Louis Sachar: The Cardturner

Louis Sachar: The CardturnerLouis Sachar: The Cardturner
Title: The Cardturner
Author: Louis Sachar
Genre: Young Adult Fiction
Age Category: 14+

Louis Sachar: The Cardturner

High school junior Alton Richards is gearing up for a bummer summer. Dumped by his girlfriend (for his best friend, no less), with no money and no job on the horizon, he is bullied by his parents into driving his ailing (and extremely wealthy) great uncle Lester to his bridge club. Alton’s parents are determined to stay on dear old Uncle Lester’s good side in case he kicks the bucket any time soon. Alton is more than just a chauffeur, though Continue reading

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Mockingjay: Summary and Review

mockingjay by suzanne collinsmockingjay by suzanne collins
Title: Mockingjaymockingjay by suzanne collins
Author: Suzanne Collins
Genre: Young Adult Fiction (Books for Teens)
Age Category: 16 to 19 years +

Today I finish my series on Suzanne Collins’s Hunger Games Trilogyhunger games trilogy by suzanne collins with a summary and review of the much anticipated, and much hyped book for teens, Mockingjaymockingjay by suzanne collins.  In this Mockingjay summary and review I will discuss the ending of the book/series in the last section of this post (I can’t resist, given some of the controversy in the blogosphere), so if you don’t want to spoil it, skip that part.  I will not give away anything important in the “Summary” or plot synopsis, so those parts are safe.

Mockingjay: Summary of Review

Mockingjaymockingjay by suzanne collins is a stunning finish to an amazing trilogy.  I loved every minute of it, and so will most teens.  Collins masterfully brings resolution to the central tensions and conflicts of the story, including the struggle between the Districts and the Capitol, and the love triangle between Katniss Everdeen, Peeta Mellark, and Gale Hawthorne.  However, since the over-arching theme of the series is war, the close of the trilogy is appropriately untidy—indeed tragic—in certain ways.  Such untidiness helps to communicate what I take to be Collins’s central message: there can be hope and joy on the other side of war, but never a complete return to the way things were.  War changes things.  Permanently. Continue reading

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Catching Fire: Summary and Review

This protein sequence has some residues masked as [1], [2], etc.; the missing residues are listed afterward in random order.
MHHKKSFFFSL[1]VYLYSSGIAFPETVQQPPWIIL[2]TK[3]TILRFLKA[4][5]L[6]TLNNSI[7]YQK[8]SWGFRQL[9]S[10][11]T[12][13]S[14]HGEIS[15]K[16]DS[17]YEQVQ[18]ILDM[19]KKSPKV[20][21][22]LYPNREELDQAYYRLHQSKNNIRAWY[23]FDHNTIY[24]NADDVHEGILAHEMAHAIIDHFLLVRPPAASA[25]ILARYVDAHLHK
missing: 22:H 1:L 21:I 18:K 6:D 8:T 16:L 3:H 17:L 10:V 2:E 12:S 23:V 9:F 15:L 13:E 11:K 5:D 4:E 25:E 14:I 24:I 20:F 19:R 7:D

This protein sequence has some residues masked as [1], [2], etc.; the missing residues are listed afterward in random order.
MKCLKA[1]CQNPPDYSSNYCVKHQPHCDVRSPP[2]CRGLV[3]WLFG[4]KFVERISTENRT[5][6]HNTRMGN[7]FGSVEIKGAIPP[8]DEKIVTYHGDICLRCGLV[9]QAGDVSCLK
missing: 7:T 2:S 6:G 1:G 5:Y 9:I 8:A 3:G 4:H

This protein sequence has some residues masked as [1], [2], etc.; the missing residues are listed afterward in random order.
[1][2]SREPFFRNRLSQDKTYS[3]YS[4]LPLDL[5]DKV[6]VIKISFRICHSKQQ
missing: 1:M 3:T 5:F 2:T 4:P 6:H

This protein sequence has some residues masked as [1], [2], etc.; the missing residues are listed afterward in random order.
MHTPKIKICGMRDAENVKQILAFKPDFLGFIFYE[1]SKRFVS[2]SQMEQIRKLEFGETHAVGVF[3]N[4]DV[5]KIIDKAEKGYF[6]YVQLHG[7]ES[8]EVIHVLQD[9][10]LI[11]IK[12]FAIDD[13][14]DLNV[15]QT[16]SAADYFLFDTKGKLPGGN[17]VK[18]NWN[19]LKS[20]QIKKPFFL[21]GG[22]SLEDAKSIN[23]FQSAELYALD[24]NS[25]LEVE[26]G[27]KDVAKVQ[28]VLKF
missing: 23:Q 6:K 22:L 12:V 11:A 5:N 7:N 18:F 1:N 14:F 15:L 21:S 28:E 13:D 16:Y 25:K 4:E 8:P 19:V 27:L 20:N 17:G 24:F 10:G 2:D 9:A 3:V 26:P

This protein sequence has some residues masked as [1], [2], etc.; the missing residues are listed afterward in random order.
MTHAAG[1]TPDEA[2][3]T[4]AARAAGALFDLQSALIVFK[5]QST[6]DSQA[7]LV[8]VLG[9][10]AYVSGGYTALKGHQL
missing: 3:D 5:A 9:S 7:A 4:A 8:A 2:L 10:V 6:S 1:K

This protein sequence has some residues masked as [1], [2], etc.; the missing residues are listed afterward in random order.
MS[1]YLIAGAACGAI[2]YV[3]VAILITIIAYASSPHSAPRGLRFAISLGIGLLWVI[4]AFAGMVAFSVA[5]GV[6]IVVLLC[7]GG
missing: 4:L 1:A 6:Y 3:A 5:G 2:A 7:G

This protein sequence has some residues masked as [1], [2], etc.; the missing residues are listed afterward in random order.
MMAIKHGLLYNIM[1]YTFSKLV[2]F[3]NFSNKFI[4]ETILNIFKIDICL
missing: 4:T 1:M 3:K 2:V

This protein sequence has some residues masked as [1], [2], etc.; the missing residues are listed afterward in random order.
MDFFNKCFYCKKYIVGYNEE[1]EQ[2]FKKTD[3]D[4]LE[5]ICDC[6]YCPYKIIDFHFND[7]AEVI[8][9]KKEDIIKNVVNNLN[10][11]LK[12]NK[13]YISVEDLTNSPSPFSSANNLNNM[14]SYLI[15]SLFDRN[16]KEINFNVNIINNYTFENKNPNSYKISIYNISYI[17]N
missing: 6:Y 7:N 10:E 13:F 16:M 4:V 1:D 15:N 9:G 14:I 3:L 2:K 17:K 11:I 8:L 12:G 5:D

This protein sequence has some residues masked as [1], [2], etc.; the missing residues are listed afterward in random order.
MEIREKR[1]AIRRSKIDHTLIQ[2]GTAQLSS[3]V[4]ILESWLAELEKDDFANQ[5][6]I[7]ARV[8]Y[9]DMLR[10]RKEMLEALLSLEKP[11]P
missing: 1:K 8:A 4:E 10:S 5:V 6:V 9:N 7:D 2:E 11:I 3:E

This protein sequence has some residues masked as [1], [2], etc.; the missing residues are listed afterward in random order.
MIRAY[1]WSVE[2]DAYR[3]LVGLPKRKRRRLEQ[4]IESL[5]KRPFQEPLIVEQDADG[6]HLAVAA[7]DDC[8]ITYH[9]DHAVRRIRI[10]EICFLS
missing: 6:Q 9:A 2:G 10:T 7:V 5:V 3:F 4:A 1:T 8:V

Catching Fire by Suzanne Collins cover artCatching Fire by Suzanne Collins cover art
Title: Catching FireCatching Fire by Suzanne Collins
Author: Suzanne Collins
Genre: Young Adult Fiction (Books for Teens)
Age Category: 16 to 19 years +

Today, in honor of Teen Read Week, I review the second book in the Hunger Games TrilogyHunger Games Trilogy by Suzanne Collins, Catching Fire by Suzanne Collins.  As it turns out, teen readers across the country recently chose Catching Fire as their favorite book of 2010.  I will not spoil any important plot twists in this Catching Fire summary and review.  For a review of the first book in the trilogy, The Hunger Games, click here.

Catching Fire by Suzanne Collins: Quick Review

I highly recommend Catching Fire by Suzanne CollinsCatching Fire by Suzanne Collins. First, the book is bursting with subjective appeal. The plot has the many exciting twists we’ve come to expect from The Hunger GamesThe Hunger Games by Suzanne Collins, the deepening characters make us care about what happens next, and the tastefully developed love triangle between Katniss, Peeta, and Gale is enough to pique the interest of any teen beginning to think about love. Second, Collins’s thoughtful examination of ethical issues—particularly those related to war, and moral psychology—stimulates productive thought and emotion, giving the book developmental value. My one caution is that the book, like The Hunger GamesThe Hunger Games by Suzanne Collins, is quite violent (though, I think, in a productive and justified way), and so sensitive readers should be forewarned. Keep reading for an in-depth review. Continue reading

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